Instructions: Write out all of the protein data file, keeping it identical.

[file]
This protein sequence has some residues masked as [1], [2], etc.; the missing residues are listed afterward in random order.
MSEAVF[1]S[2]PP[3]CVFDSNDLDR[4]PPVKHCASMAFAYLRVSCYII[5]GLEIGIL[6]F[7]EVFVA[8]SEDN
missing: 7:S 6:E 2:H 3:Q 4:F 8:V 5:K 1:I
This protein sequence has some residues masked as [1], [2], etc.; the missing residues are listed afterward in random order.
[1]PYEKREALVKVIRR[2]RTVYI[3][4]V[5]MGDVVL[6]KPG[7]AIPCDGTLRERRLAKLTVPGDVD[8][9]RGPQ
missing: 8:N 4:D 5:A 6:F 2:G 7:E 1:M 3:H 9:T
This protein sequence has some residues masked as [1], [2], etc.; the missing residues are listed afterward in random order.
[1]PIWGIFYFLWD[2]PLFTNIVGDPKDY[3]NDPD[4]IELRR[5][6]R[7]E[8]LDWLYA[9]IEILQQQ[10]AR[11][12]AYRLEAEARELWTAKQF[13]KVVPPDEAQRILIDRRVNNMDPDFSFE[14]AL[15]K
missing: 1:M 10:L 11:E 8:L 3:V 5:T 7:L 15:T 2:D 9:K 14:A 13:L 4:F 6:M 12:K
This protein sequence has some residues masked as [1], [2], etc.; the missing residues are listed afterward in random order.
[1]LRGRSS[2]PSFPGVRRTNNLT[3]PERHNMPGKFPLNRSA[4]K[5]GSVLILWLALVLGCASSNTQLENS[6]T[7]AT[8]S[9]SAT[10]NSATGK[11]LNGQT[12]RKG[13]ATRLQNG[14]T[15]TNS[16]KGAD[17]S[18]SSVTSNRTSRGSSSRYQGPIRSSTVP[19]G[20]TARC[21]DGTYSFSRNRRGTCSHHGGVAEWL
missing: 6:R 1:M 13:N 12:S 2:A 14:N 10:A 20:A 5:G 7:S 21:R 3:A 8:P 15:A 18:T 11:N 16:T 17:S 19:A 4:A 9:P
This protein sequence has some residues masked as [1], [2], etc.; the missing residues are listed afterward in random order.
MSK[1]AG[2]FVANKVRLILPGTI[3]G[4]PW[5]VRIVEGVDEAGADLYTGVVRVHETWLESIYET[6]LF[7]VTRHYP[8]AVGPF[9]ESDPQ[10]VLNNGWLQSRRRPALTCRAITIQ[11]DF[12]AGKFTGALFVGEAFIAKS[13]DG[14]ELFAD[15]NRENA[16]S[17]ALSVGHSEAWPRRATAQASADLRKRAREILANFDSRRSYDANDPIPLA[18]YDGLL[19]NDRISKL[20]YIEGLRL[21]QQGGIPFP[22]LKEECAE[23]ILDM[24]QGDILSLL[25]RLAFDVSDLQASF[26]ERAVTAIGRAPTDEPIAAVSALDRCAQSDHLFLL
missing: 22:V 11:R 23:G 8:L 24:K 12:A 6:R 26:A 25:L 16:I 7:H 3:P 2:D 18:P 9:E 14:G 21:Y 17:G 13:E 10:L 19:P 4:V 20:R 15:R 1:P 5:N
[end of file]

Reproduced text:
This protein sequence has some residues masked as [1], [2], etc.; the missing residues are listed afterward in random order.
MSEAVF[1]S[2]PP[3]CVFDSNDLDR[4]PPVKHCASMAFAYLRVSCYII[5]GLEIGIL[6]F[7]EVFVA[8]SEDN
missing: 7:S 6:E 2:H 3:Q 4:F 8:V 5:K 1:I
This protein sequence has some residues masked as [1], [2], etc.; the missing residues are listed afterward in random order.
[1]PYEKREALVKVIRR[2]RTVYI[3][4]V[5]MGDVVL[6]KPG[7]AIPCDGTLRERRLAKLTVPGDVD[8][9]RGPQ
missing: 8:N 4:D 5:A 6:F 2:G 7:E 1:M 3:H 9:T
This protein sequence has some residues masked as [1], [2], etc.; the missing residues are listed afterward in random order.
[1]PIWGIFYFLWD[2]PLFTNIVGDPKDY[3]NDPD[4]IELRR[5][6]R[7]E[8]LDWLYA[9]IEILQQQ[10]AR[11][12]AYRLEAEARELWTAKQF[13]KVVPPDEAQRILIDRRVNNMDPDFSFE[14]AL[15]K
missing: 1:M 10:L 11:E 8:L 3:V 5:T 7:L 15:T 2:D 9:K 14:A 13:L 4:F 6:M 12:K
This protein sequence has some residues masked as [1], [2], etc.; the missing residues are listed afterward in random order.
[1]LRGRSS[2]PSFPGVRRTNNLT[3]PERHNMPGKFPLNRSA[4]K[5]GSVLILWLALVLGCASSNTQLENS[6]T[7]AT[8]S[9]SAT[10]NSATGK[11]LNGQT[12]RKG[13]ATRLQNG[14]T[15]TNS[16]KGAD[17]S[18]SSVTSNRTSRGSSSRYQGPIRSSTVP[19]G[20]TARC[21]DGTYSFSRNRRGTCSHHGGVAEWL
missing: 6:R 1:M 13:N 12:S 2:A 14:N 10:A 20:A 5:G 7:S 21:R 3:A 8:P 15:A 18:T 11:N 16:T 17:S 19:A 4:A 9:P
This protein sequence has some residues masked as [1], [2], etc.; the missing residues are listed afterward in random order.
MSK[1]AG[2]FVANKVRLILPGTI[3]G[4]PW[5]VRIVEGVDEAGADLYTGVVRVHETWLESIYET[6]LF[7]VTRHYP[8]AVGPF[9]ESDPQ[10]VLNNGWLQSRRRPALTCRAITIQ[11]DF[12]AGKFTGALFVGEAFIAKS[13]DG[14]ELFAD[15]NRENA[16]S[17]ALSVGHSEAWPRRATAQASADLRKRAREILANFDSRRSYDANDPIPLA[18]YDGLL[19]NDRISKL[20]YIEGLRL[21]QQGGIPFP[22]LKEECAE[23]ILDM[24]QGDILSLL[25]RLAFDVSDLQASF[26]ERAVTAIGRAPTDEPIAAVSALDRCAQSDHLFLL
missing: 22:V 11:R 23:G 8:L 24:K 12:A 6:R 26:A 25:L 16:I 7:H 3:P 2:D 18:P 9:E 14:G 21:Y 17:G 13:E 10:L 19:P 4:V 20:R 15:R 1:P 5:N